On the Sabbath He educates us in His way. The Sabbath plays an integral part in preparing His people to witness for Him. Suppose a basketball coach told His players, "Come to the gym at noon," but some of the players decided to go to a different gym at a different time with a different coach. The coach would have a difficult time training his players in his style of basketball.
Even though players on a team will retain their own distinctive personalities, they also absorb some of the qualities and the philosophy of their coach. People deeply involved in athletics say they can always tell whether a player has been trained by a certain coach. They say the player has the "John Wooden" or "John Thompson" way about him. The athlete has unconsciously taken on some of the attributes of his coach, and doing so has sanctified him from other players who were not coached by that particular person.
This same process accounts for passing on speech dialects to children. When born, we begin to absorb the dominant local dialect while making no conscious effort to do so. In some cases, the dialect is so obvious people can immediately tell where we grew up. God, His Spirit, the Sabbath and our fellowship with Him go together in much the same manner.
A Celebration of Life and Freedom
God does not specifically identify Himself with any other day of the week, and He commands His people to meet with Him on no other day. These truths are so strong that God includes the Sabbath in the ten foundational laws governing morality. How much plainer can it get? In addition, the apostle Paul says this body of laws is spiritual (Romans 7:14). This has universal and eternal ramifications, further enhanced by the fact that Jesus kept it (and we are to follow His example, I John 2:4-6), as did the apostles.
God created the Sabbath because it enhances and protects our relationship with Him. It provides a witness to God, to ourselves and to the world. It keeps us in a proper frame of mind and furnishes us with the right knowledge of our part of the pilgrimage to God's Kingdom.
We live in a grubby, grasping, materially oriented world, where a built-in bias exists toward materialism and the exercise of carnality. If we follow it, we can find it is not hard at all to avoid spiritual things. But keeping the Sabbath almost forces us to think about God, the spiritual side of life and His creation. It presents us with opportunities to consider the WHYS of life, to get ourselves correctly oriented to use our time properly the other six days. Keeping the Sabbath correctly is the kernel, the nucleus, from which grows appropriate worship (our response to God).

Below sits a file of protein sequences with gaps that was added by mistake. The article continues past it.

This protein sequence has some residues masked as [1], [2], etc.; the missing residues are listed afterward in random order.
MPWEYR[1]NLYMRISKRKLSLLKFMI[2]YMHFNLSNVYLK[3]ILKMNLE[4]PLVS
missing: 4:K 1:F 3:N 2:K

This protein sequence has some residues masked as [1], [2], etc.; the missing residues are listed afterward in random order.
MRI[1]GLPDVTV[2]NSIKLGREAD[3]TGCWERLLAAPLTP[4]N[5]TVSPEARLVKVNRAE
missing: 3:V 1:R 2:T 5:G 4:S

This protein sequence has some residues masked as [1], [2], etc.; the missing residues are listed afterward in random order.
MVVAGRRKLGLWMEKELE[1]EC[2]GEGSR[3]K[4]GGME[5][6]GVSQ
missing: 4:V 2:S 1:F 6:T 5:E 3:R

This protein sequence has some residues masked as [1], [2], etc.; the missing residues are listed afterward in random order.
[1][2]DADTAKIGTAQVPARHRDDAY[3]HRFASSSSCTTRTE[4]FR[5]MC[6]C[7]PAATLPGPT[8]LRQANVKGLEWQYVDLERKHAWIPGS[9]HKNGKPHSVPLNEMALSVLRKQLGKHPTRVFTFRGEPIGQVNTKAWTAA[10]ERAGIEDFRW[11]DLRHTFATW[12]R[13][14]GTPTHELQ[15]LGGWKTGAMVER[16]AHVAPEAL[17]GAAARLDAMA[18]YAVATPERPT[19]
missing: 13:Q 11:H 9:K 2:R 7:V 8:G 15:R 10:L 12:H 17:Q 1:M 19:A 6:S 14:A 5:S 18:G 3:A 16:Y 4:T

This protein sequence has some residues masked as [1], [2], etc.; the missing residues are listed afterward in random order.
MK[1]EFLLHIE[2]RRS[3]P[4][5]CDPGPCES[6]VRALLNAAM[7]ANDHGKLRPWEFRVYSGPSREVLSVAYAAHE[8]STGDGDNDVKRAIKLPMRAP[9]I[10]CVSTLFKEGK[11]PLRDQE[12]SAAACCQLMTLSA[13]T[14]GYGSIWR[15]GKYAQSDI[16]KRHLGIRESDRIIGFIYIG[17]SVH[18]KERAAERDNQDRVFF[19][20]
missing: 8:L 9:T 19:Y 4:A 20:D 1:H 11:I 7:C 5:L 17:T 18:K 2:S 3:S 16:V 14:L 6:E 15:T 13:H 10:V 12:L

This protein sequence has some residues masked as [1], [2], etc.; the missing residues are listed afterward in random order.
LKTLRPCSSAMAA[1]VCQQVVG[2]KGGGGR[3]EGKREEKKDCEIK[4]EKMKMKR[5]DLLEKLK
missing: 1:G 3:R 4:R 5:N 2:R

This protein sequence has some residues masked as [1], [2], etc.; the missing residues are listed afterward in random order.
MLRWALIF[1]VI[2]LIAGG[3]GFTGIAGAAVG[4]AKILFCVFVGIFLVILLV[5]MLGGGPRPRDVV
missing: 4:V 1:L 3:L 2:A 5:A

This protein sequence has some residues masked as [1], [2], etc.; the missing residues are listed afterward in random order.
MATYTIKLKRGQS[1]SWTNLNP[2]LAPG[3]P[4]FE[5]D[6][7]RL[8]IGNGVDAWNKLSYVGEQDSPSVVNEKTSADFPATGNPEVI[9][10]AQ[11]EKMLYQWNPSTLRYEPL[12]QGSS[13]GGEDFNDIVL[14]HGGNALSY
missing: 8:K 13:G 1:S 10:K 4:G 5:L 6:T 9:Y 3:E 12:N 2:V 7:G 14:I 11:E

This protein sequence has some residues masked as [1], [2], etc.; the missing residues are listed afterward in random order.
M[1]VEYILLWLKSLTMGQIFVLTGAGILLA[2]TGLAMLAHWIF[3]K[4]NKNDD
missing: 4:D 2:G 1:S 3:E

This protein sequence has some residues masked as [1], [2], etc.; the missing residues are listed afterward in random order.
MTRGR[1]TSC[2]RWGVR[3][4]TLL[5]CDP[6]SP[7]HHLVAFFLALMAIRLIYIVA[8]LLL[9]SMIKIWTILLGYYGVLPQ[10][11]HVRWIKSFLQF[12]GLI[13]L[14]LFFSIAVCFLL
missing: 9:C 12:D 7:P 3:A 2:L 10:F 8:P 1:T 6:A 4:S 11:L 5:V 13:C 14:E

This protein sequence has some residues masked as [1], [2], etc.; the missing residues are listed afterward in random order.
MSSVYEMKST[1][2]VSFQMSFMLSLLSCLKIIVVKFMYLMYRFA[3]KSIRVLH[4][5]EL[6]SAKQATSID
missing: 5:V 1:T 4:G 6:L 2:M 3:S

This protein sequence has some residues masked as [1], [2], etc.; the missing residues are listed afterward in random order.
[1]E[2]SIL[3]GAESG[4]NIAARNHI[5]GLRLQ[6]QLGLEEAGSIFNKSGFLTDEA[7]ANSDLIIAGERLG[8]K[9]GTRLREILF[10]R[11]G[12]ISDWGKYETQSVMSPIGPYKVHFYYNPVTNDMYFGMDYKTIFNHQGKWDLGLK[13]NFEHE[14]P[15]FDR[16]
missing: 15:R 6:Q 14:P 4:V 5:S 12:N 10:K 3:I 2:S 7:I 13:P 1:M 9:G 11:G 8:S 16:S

Existentialist philosophers tell us that life is absurd. They say that all life is but a prelude to death. The Sabbath celebrates just the opposite! It reminds us that God's creative process is continuing. God is creating us in His image so that physical life is not absurd but a prelude to life on an infinitely higher, spiritual level. As we grow more like Him, we become more sanctified from this world. In experiencing, refreshing and elevating the mind in the realm of the spirit, we get a foretaste of what is to come.
In preparation for Israel to enter the Promised Land, Moses repeats the commandments in Deuteronomy 5:15. The Sabbath command has a significant change from its wording in Exodus 20:
"And remember that you were a slave in the land of Egypt, and the LORD your God brought you out from there by a mighty hand and by an outstretched arm; therefore the LORD your God commanded you to keep the Sabbath day".
The emphasis here is to remember our slavery and, by implication, being free. "Remember that you were once a slave. Observe this day to remain free." The Sabbath draws us to remember the past and consider where we are headed. We do this by remembering that the Sabbath is a memorial of creation and a type of the Millennium. The ministry enhances this through the messages they preach about the world today and the world tomorrow. In some way, most sermons involve sin, which can bring us into slavery. James, though, calls the Ten Commandments "the law of liberty" (James 2:12). By keeping them, we remain free of enslavement to Satan and this world. On the Sabbath, God instructs His people through His Word about how to keep His commandments and thus remain free.
The chronological context of Exodus 16 helps us to see how Moses understood this idea of remaining free through the Sabbath. Chapter 12 instructs about keeping the Passover, the Israelites observing the first Passover and taking the first steps out of Egypt. Chapter 13 instructs about the firstborn and the Feast of Unleavened Bread, and God leading Israel into the wilderness toward the Promised Land. In chapter 14, Israel is at the Red Sea, and Pharaoh is chasing them. God parts the waters, and Israel is baptized into Moses as the people cross. In chapter 15 Israel celebrates its liberty, and God gives His promise of healing. Chapter 16 opens with God providing manna for the Israelites, and within this context He reveals the Sabbath to them.